Eddy currents can be controlled on a chip using superconductors

Two gold electrodes
Description of the experiment. The image shows two gold electrodes on top of a thin magnetic layer. In the middle is a superconducting electrode. With the left gold electrode, the researchers create eddy waves in the magnetic material, which travel to the right. On top of the electrodes is a square diamond membrane that allows researchers to see through the superconducting electrode. Credit: Michael Borst, TU Delft

Spin waves are information-carrying waves found in magnetic materials. Scientists have been searching for an effective technique to control and manipulate spin waves for years, as they could be a potential building block for low-energy electronic switching.

Superconductors have allowed quantum physicists at Delft University of Technology to control and manipulate spin waves on a chip for the first time. In the future, these small waves in magnets may provide a promising alternative for connecting electronics, especially quantum computing or areas of energy-efficient information technology. The discovery essentially gives physicists a new understanding of the relationship between magnets and superconductors.

said Tono van der Saar, Associate Professor in the Department of Quantum Nanoscience. „Our research team’s breakthrough is that we show that if we use a superconducting electrode, we can precisely control the spin waves.”

Here’s how it works: An eddy wave creates a magnetic field, which creates a supercurrent in the superconductor. The superconducting electrode of that supercurrent acts as a mirror for the eddy wave, which reflects the magnetic field. Eddy currents are easy to manage due to the ability of superconducting glass to slow the up and down motion of the waves.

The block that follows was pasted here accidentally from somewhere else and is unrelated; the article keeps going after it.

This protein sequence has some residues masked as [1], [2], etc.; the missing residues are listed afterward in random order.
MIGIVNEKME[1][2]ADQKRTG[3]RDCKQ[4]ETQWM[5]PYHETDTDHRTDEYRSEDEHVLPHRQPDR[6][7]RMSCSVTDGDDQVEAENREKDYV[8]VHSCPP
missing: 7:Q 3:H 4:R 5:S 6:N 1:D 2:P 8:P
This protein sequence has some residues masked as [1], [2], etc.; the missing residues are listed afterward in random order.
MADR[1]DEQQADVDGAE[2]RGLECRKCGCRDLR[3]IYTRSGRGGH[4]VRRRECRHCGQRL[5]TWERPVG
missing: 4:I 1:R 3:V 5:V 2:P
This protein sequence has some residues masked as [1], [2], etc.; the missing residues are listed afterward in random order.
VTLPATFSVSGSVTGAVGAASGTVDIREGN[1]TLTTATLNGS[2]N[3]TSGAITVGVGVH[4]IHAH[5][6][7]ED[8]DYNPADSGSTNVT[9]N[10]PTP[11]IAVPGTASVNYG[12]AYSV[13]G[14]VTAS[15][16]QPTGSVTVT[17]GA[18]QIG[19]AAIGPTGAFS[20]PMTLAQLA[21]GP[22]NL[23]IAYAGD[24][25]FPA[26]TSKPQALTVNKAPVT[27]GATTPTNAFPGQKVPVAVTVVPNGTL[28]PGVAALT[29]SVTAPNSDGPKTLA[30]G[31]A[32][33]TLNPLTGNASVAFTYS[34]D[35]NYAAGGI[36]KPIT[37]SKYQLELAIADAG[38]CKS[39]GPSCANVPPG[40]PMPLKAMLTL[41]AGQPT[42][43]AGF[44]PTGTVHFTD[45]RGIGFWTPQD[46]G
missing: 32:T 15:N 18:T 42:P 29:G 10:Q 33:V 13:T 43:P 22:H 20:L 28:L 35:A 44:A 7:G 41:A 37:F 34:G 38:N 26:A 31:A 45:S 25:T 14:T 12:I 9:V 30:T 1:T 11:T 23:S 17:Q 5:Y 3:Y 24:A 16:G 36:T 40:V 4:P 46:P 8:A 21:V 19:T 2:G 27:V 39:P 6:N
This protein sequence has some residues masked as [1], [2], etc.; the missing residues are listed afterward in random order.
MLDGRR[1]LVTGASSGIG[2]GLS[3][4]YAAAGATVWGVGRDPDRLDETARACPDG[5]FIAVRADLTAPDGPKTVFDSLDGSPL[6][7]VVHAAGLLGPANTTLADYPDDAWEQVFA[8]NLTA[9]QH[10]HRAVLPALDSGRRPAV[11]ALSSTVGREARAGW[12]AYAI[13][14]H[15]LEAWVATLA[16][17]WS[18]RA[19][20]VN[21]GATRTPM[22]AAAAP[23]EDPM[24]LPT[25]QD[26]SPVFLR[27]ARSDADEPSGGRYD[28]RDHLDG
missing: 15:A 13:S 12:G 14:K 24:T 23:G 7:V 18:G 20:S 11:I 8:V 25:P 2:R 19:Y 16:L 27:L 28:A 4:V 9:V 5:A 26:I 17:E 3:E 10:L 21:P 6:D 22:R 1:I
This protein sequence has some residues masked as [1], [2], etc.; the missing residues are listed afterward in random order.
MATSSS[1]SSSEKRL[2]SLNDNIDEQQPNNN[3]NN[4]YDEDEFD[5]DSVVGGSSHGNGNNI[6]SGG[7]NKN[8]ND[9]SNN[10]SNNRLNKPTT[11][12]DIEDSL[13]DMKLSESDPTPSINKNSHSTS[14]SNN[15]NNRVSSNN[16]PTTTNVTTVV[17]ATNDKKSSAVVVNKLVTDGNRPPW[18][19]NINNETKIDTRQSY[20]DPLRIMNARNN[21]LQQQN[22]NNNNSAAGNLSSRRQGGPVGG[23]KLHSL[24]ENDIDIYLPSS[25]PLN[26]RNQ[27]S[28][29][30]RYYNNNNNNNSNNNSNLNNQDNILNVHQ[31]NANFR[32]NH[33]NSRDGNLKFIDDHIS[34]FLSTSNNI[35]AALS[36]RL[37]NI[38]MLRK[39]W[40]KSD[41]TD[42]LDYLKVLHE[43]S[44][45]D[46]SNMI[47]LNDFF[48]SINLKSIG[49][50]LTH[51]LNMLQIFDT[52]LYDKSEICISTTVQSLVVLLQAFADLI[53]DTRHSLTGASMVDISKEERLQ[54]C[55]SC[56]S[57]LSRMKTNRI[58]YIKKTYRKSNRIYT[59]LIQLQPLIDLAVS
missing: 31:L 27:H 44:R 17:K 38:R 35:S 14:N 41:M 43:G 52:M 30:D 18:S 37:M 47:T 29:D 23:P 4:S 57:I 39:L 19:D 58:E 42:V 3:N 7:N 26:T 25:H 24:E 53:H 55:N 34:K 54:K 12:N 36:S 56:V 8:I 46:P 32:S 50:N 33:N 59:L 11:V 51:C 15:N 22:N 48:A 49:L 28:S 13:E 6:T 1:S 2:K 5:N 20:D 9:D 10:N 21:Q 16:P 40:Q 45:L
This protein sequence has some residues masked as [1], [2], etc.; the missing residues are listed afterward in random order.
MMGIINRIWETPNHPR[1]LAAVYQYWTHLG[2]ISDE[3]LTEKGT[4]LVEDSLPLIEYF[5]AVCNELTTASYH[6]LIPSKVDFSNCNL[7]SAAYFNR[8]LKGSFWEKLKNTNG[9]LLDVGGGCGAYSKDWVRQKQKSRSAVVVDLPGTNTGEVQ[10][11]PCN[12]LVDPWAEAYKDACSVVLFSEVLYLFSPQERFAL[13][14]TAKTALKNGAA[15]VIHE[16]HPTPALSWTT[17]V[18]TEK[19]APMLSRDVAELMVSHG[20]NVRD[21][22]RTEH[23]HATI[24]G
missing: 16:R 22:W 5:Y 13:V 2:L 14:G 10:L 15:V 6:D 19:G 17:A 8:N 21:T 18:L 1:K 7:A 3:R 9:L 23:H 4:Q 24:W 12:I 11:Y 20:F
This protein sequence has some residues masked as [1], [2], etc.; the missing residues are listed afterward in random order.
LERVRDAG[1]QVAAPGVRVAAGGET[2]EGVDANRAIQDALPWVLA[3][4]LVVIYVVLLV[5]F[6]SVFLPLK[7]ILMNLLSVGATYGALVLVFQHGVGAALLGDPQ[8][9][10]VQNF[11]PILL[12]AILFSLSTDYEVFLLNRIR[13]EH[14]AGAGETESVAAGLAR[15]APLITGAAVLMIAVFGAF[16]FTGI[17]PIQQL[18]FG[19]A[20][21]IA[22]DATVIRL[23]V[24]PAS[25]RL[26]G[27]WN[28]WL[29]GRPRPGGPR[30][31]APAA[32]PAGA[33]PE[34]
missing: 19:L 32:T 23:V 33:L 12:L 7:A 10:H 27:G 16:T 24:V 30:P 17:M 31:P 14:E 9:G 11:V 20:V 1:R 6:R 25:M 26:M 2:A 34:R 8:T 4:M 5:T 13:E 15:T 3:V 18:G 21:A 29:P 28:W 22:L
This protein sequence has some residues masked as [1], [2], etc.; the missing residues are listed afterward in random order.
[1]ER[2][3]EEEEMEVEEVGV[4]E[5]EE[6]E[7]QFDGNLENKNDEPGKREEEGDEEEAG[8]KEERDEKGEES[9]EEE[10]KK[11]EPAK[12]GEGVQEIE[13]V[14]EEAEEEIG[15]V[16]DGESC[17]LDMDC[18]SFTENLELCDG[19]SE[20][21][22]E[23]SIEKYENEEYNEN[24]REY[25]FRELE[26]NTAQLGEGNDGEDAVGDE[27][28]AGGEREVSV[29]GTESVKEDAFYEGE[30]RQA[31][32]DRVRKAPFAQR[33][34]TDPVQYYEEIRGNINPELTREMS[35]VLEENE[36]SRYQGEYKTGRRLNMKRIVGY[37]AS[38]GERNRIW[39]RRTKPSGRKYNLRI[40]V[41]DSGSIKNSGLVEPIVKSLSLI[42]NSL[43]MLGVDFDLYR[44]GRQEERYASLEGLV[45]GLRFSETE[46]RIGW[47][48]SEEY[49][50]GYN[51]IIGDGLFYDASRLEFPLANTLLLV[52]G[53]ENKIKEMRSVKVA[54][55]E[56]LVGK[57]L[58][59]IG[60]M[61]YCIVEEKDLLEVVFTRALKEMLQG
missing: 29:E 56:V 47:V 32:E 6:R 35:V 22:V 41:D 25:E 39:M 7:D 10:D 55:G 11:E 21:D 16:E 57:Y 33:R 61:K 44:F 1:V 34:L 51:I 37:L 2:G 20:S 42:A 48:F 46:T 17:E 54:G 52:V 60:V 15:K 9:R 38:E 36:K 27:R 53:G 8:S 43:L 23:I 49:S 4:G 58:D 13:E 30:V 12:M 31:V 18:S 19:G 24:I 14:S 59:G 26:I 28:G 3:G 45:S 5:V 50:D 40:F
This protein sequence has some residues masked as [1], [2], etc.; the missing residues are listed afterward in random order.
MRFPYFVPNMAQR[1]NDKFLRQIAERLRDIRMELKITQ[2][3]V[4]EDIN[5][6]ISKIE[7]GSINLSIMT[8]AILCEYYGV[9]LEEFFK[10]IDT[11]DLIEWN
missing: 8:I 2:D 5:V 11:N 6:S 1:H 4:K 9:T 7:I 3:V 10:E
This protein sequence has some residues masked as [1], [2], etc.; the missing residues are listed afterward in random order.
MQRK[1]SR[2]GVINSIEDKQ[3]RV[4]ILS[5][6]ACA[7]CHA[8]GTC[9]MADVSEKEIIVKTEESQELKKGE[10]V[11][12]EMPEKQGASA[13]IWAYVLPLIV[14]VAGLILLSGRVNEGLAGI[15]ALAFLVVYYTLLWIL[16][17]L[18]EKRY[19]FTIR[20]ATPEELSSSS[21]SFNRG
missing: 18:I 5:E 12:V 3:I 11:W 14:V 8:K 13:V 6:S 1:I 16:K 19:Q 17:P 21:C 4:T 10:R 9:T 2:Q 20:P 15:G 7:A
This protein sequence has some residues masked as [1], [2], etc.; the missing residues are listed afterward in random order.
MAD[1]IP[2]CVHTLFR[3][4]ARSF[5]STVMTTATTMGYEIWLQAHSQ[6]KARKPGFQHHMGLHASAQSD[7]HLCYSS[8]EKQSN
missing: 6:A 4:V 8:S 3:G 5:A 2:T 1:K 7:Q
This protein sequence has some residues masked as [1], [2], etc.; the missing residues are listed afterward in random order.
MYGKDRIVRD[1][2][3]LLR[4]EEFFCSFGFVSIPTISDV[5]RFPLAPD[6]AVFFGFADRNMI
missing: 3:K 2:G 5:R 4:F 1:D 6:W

Michael Borst, who led the experiment, said: „When the spin waves pass under a superconducting electrode, their wavelength changes completely! By slightly changing the temperature of the electrode, the magnitude of the change can be changed very precisely.

Van der Sar says, „We started with a thin magnetic layer of yttrium iron garnet (YIG), known as Earth’s best magnet. On top of that, we placed a superconducting electrode and another electrode to induce spin waves. By cooling it to -268 degrees, we brought the electrode into a superconducting state.

„It was surprising to see that the spin waves get slower and slower as they cool. It gives us a unique handle to manipulate spin waves; we can deflect them, reflect them, resonate them, and more. But it also provides tremendous new insights into the properties of superconductors.

A key part of the experiment is that scientists use a specific sensor to measure the magnetic field of the spin waves and image them. They used the electrons in diamond as sensors for the magnetic fields of the spin waves. Their lab is a pioneer in that technology. This is interesting because, like an MRI scanner, it can see through the skin on a person’s body and through an opaque superconductor to the bottom of the spin waves.

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Borst said, “Storage wave technology is still in its infancy. For example, to build energy-efficient computers with this technology, we first need to start building small circuits to perform calculations. Our discovery opens a door: superconducting electrodes allow countless new and energy-efficient spin-wave circuits.

Van der Sir Adds, „We can now design devices based on spin waves and superconductors that generate tiny heat and sound waves. Think of a spintronics version of frequency filters or resonators, for example, components found in the electronic circuits of cell phones. Or circuits that can act as transistors or connectors between qubits in a quantum computer.

Journal Note:

  1. M. Borst, PH Vree, A. Lowther et al. Monitoring and Control of Hybrid Spin-Wave-Meissner-Current Transport Systems. Science. DOI: 10.1126/science.adj7576

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